To study the interplay of these objectives and determine technological solutions robust to the environmental objective, we formulate the steady state design of sustainable chemical value chains as a multi-objective optimization problem. The net emissions of the chemical process network are minimized using LCA practices for biomass accounting. We also seek to minimize the transgression level utilizing the best available regional information on chemical value chains, for the AES objective. We use our model of the global CMI developed earlier, as the baseline technological matrix.7 Additionally, emerging technologies operating at all stages of the life cycle are incorporated. These include input side solutions such as renewable power, green hydrogen, biomass, captured carbon-dioxide; process upgradations such as process electrification, transformative technologies; output side solutions such as carbon capture, incineration, pyrolysis; and recycle options ranging from primary to tertiary recycling. Regional information on chemical production, usage, sourcing of inputs, and background emissions is used to estimate emissions and sequestration. The multiscale techno-ecological synergy (TES) based AES assessment method is used to quantify the AES metric. Integrated with biophysical models, this method brings in high geographical resolutions in assessing nature’s carrying capacity. Private and public ownerships are considered while downscaling ecological thresholds at large scale which avoids subjectiveness and encourages stakeholders taking actions towards net-zero objectives8.

The results of the optimization problem yield multiple Pareto optimal value chain solutions. We study the trade-offs between the most net-negative and most sustainable solutions. The net-negative solutions are disproportionately dependent on carbon sequestration to offset their emissions. The non biogenic emissions from this network reflect the same, with some fossil-based options being selected to offer greater sequestration credits. The most sustainable solutions on the other hand minimize the non-biogenic emissions from the network, relying on circular solutions like plastics recycling and carbon capture and utilization for carbon circularity. This helps us determine the technological solutions most robust to the subjective choice of environmental metrics, like carbon capture and utilization and plastics recycling. Our results caution us against dependence on one class of solutions in the quest to a net-zero world. While we recognize the importance of bio-based solutions to offset the hardest-to-abate emissions and their criticality towards net-negative operations, the abuse of such solutions raises issues of damage to bio-diversity and food-fuel conflict. This work provides a stepping stone towards consideration of multiple environmental stakeholders in planning the net-zero transition.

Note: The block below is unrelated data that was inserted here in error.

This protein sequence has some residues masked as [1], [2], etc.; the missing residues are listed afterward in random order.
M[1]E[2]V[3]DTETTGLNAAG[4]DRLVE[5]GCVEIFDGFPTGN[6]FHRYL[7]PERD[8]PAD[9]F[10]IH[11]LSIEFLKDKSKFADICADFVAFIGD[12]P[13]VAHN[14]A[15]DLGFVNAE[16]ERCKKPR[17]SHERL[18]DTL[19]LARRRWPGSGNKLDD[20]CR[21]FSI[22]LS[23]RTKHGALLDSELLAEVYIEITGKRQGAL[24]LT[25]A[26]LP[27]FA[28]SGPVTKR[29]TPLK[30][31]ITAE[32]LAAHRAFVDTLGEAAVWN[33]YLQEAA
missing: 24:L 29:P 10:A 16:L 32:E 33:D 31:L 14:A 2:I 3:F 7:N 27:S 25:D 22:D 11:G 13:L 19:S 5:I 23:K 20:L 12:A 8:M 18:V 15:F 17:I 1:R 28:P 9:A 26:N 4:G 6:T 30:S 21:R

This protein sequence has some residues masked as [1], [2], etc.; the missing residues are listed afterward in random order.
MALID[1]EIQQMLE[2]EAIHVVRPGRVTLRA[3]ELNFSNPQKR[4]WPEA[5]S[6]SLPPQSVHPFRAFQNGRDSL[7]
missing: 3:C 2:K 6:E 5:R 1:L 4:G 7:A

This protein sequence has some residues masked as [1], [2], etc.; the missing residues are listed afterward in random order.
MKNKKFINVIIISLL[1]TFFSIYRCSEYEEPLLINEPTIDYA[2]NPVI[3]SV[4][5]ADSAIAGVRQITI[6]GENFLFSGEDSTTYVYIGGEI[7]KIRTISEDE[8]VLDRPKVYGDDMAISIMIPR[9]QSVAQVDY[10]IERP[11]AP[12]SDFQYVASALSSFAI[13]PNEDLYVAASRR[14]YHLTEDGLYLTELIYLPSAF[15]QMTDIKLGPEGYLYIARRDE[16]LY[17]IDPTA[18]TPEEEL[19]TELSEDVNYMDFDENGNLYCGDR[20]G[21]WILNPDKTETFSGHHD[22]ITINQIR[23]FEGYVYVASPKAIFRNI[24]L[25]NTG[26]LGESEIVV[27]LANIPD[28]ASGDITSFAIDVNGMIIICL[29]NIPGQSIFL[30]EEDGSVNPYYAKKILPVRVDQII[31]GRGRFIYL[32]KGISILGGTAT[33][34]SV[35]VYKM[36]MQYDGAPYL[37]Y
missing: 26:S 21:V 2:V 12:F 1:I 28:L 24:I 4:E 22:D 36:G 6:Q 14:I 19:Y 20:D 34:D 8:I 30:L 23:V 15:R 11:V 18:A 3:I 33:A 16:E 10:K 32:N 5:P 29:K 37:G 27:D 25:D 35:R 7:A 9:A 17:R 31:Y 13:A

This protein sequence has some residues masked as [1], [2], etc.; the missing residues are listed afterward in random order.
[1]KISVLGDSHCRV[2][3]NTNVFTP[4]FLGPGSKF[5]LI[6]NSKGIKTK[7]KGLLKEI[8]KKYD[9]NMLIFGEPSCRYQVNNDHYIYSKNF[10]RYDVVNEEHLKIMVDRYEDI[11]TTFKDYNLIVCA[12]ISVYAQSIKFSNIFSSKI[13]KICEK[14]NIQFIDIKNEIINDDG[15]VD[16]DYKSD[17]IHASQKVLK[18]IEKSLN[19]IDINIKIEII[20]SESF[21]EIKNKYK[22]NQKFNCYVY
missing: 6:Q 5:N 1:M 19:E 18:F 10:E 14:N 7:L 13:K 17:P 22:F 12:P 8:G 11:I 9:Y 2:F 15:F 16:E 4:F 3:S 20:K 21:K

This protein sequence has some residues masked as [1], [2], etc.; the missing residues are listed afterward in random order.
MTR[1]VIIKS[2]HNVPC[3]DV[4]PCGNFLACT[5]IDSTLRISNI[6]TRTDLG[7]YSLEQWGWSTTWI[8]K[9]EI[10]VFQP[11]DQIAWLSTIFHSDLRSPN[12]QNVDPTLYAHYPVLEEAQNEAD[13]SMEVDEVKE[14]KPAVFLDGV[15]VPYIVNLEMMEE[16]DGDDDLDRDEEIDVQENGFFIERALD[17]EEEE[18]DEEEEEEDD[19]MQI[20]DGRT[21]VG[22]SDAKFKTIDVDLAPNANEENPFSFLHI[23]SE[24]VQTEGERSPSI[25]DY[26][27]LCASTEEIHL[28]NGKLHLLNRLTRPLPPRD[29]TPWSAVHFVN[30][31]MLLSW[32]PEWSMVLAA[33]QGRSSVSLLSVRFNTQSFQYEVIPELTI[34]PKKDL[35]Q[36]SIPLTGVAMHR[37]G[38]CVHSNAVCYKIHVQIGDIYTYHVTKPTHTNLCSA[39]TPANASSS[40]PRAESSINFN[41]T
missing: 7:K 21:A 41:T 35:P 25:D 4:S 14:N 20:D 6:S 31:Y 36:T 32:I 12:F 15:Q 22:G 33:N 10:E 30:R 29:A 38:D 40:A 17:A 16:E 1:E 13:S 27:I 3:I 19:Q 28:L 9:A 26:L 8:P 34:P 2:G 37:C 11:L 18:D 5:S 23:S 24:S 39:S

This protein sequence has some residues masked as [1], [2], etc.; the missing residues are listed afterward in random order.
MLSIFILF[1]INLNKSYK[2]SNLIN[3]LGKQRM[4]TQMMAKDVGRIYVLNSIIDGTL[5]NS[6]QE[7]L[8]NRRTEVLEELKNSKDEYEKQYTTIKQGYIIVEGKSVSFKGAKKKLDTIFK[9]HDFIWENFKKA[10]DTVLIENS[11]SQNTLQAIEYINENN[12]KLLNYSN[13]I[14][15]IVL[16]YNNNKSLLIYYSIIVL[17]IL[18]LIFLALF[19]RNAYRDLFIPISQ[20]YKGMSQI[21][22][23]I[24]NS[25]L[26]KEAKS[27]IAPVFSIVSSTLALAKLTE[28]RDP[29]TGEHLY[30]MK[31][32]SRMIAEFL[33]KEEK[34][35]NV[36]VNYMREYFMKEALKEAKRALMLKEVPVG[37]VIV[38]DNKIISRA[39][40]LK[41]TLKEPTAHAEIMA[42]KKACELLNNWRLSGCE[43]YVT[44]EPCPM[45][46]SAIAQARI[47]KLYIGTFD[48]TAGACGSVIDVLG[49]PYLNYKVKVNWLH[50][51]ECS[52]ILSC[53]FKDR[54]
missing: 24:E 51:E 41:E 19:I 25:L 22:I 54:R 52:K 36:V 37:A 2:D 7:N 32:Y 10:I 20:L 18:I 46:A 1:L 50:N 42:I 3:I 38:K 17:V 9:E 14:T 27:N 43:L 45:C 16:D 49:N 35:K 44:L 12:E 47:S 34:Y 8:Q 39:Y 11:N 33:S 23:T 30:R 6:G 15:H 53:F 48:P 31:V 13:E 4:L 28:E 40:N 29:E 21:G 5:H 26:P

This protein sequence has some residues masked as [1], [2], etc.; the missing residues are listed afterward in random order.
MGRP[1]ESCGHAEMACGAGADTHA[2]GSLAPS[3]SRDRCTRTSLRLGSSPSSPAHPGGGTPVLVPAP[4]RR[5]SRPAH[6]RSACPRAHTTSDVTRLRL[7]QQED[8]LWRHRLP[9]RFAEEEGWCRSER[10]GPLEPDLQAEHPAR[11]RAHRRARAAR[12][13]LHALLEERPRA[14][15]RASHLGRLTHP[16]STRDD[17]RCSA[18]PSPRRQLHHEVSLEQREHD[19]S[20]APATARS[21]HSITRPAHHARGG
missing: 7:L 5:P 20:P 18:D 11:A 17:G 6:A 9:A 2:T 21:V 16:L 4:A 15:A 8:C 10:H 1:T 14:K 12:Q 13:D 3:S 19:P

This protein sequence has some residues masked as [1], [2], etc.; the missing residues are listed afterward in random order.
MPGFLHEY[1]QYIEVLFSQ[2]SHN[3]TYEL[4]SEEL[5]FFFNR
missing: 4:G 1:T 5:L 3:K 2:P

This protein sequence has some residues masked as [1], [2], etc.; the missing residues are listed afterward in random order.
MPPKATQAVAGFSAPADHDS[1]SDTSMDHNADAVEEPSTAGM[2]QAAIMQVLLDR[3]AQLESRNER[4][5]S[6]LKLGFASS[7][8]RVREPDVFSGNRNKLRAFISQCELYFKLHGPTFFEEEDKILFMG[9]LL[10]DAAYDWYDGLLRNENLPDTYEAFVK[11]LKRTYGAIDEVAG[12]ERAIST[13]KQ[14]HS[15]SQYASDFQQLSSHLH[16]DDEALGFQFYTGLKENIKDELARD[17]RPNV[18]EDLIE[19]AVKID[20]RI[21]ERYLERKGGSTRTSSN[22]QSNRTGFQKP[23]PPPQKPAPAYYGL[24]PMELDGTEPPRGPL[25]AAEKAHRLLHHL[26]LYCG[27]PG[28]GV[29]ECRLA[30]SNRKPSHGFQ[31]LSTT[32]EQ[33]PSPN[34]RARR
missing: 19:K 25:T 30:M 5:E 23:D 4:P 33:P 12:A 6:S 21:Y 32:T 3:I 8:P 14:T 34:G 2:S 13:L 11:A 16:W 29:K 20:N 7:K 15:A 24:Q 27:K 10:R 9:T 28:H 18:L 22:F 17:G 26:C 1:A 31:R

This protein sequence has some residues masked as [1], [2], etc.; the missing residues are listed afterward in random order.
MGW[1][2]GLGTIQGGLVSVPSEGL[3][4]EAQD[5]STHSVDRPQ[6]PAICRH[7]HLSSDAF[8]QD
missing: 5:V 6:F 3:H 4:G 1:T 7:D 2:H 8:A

1. Wevers, J. B., Shen, L., & Van der Spek, M. (2020). What does it take to go net-zero-CO2? A life cycle assessment on long-term storage of intermittent renewables with chemical energy carriers. Frontiers in Energy Research, 8, 104.

2. Haus, M. O., Winter, B., Fleitmann, L., Palkovits, R., & Bardow, A. (2022). Making more from bio-based platforms: life cycle assessment and techno-economic analysis of N-vinyl-2-pyrrolidone from succinic acid. Green Chemistry, 24(17), 6671-6684.

3. Gabrielli, P., Gazzani, M., & Mazzotti, M. (2020). The role of carbon capture and utilization, carbon capture and storage, and biomass to enable a net-zero-CO2 emissions chemical industry. Industrial & Engineering Chemistry Research, 59(15), 7033-7045.

4. Persson, L., Carney Almroth, B. M., Collins, C. D., Cornell, S., de Wit, C. A., Diamond, M. L., ... & Hauschild, M. Z. (2022). Outside the safe operating space of the planetary boundary for novel entities. Environmental science & technology, 56(3), 1510-1521.

5. Bachmann, M., Zibunas, C., Hartmann, J., Tulus, V., Suh, S., Guillén-Gosálbez, G., & Bardow, A. (2023). Towards circular plastics within planetary boundaries. Nature Sustainability, 1-12.

6. Meng, F., Wagner, A., Kremer, A. B., Kanazawa, D., Leung, J. J., Goult, P., ... & Cullen, J. M. (2023). Planet-compatible pathways for transitioning the chemical industry. Proceedings of the National Academy of Sciences, 120(8), e2218294120.

7. Sen, A., Stephanopoulos, G., & Bakshi, B. R. (2022). Mapping Anthropogenic Carbon Mobilization Through Chemical Process and Manufacturing Industries. In Computer Aided Chemical Engineering (Vol. 49, pp. 553-558). Elsevier.

8. Xue, Ying, and Bhavik R. Bakshi. "Metrics for a nature-positive world: A multiscale approach for absolute environmental sustainability assessment." Science of The Total Environment 846 (2022): 157373.